Wednesday, February 17, 2010


I grew up with virtually no reference to Lent, let alone a practice of keeping it. It wasn't until college that I discovered that many Protestants kept Lent, too, although their practices didn't always have to do with literally fasting or about giving up meat; it was more about an individual choosing to fast from some aspect of life that gets in the way of time with God or attention toward God. Since getting in on the practice, I have had mixed experiences. One year I gave up complaining. I have hazy recollections of giving up TV one year, and all meat one year, and I believe sweets another. Last year I gave up my endless browsing of news and information sites. These fasts have had varying degrees of success in pointing me in the right direction during the 40 days preceding Easter, and I have had varying degrees of connection to the idea of Easter Sunday being the ultimate feast day, when everything within me is allowed to breathe again, and celebrate and exclaim in utter joy — when life returns. (Returning to complaining, for instance, isn't exactly in the spirit of Easter.)

I am sometimes not sure why I observe Lent at all then, if it is so tricky to participate fully and intentionally in. Some years I simply have not bothered. But mostly what keeps me in the game is the social expectation of it. Not in a bad way, like bowing to peer pressure, but in a good way, in that it's one time of the year in which it's socially acceptable in my church to ask one another how we're doing at connecting to God. You just don't go around asking on Sunday morning: How are your devotions going? Are you reading the Bible daily? What's your prayer life like? (We do ask these questions on weeknights in my small group, though, because I think they're desperately important questions.) But for the most part they're awkward questions to bring up, even within the church where the only reason we're there is because we're hungry for God. Lent is the one time of the year where I feel like I can be publicly hungry for God, openly hungry, and in communion with other people who are openly admitting hunger for God. It's the camaraderie of it that's somehow only visible and tangible to me during Lent.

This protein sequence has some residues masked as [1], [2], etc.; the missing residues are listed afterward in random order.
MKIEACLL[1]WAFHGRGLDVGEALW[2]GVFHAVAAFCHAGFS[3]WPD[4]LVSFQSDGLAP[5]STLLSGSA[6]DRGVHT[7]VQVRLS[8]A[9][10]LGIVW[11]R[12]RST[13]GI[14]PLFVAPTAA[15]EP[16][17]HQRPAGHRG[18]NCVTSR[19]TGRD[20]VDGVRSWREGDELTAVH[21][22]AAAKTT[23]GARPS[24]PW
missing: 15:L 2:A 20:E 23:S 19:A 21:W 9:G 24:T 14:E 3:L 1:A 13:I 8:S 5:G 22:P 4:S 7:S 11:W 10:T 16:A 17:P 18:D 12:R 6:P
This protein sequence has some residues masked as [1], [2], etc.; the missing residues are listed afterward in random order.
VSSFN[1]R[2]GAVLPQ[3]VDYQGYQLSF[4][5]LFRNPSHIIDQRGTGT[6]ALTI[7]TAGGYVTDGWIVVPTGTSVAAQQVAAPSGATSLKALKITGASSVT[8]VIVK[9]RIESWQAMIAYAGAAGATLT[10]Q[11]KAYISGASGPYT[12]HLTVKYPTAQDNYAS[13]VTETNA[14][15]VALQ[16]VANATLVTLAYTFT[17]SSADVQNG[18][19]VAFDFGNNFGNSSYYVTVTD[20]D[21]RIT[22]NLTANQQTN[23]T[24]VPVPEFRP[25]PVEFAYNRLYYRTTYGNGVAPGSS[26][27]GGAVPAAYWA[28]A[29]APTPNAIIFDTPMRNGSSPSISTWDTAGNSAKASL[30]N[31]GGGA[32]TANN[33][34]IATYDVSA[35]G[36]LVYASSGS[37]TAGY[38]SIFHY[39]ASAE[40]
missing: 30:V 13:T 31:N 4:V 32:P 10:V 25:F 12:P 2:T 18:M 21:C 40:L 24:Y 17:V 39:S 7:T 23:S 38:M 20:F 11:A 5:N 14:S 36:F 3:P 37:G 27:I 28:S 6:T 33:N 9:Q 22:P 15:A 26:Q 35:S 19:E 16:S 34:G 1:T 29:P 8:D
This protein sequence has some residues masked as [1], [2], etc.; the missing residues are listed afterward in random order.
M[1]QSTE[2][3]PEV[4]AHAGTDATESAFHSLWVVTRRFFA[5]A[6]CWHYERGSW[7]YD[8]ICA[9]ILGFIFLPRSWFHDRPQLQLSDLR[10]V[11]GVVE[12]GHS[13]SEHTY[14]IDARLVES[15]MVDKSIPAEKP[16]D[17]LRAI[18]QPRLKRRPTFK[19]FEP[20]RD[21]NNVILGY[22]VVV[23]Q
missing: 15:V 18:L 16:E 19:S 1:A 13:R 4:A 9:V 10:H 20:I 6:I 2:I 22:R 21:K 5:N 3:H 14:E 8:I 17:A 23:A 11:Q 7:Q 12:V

In the spirit of camaraderie, then, I've decided for the first time to adopt someone else's goal for myself during Lent. Rachel was kind enough to post on her blog her own wrestlings with what to do for Lent, and I like where she ended up: taking time to listen to an album of music each day. (I am particularly enamored by the idea of not just doing denial, but going right to implementing a method of deeper connection to God. After all, the denial is supposed to just be the means of getting one's attention and making real your limitations outside of God's provision, with the result an increased fervency of prayer and awareness and cognizance of God in our lives. Lent needn't be a season of careful eggshell-stepping but of richness and vitality.)

The idea of listening to music intentionally dovetails nicely with the spiritual goal that I'm working on right now in small group: to listen more fully. My goal is more along the lines of conversational listening, but it makes sense that music could help me with the discipline as well. Music usually requires the kind of between-the-lines perception I want to practice, which is to say: not just taking in the information, but the hearing the tonal message, the emotional component, everything that is hidden. There is suffering, and joy, and confusion, and anger, and love just beyond the words in both music and in everyday conversation. Artists shade their meanings and human being conceal their fullness out of politeness, and I am struggling to devote enough of my attention in the moment to notice these hiddennesses.

When I shared my Lenten goal tonight at small group, one person lent (ha!) me a CD to listen to. I like that idea of hearing new music these six weeks. I will probably take one day to listen to the playlist on Courtney's blog, since she so kindly posts one, and I haven't listened to the new list post-Christmas. If you, dear readers, have suggestions or possibilities to share, leave them in the comments. I have a lot of neglected favorites I want to reacquaint myself with over the next month and a half, but I also welcome the chance to learn to listen by listening to music that others love.


  1. Your post makes me wish I had a habit of participating in Lent. It always seems to sneak up on me and by the time I realize that it is Ash Wednesday (or that it has just passed), I haven't put any thought into it and so don't feel ready to start (or end) something. Maybe next year...

    And I love, love, love music. I'm excited for you to really listen to all this music in the next weeks. I hope it will be a blessing to you.

    As far as recommendations, the list would be LONG. Off the top of my head, though, Late Tuesday's "Drowning Out Love" is one of my favorites. Also Sara Groves "Add to the Beauty." I have both if you want to borrow.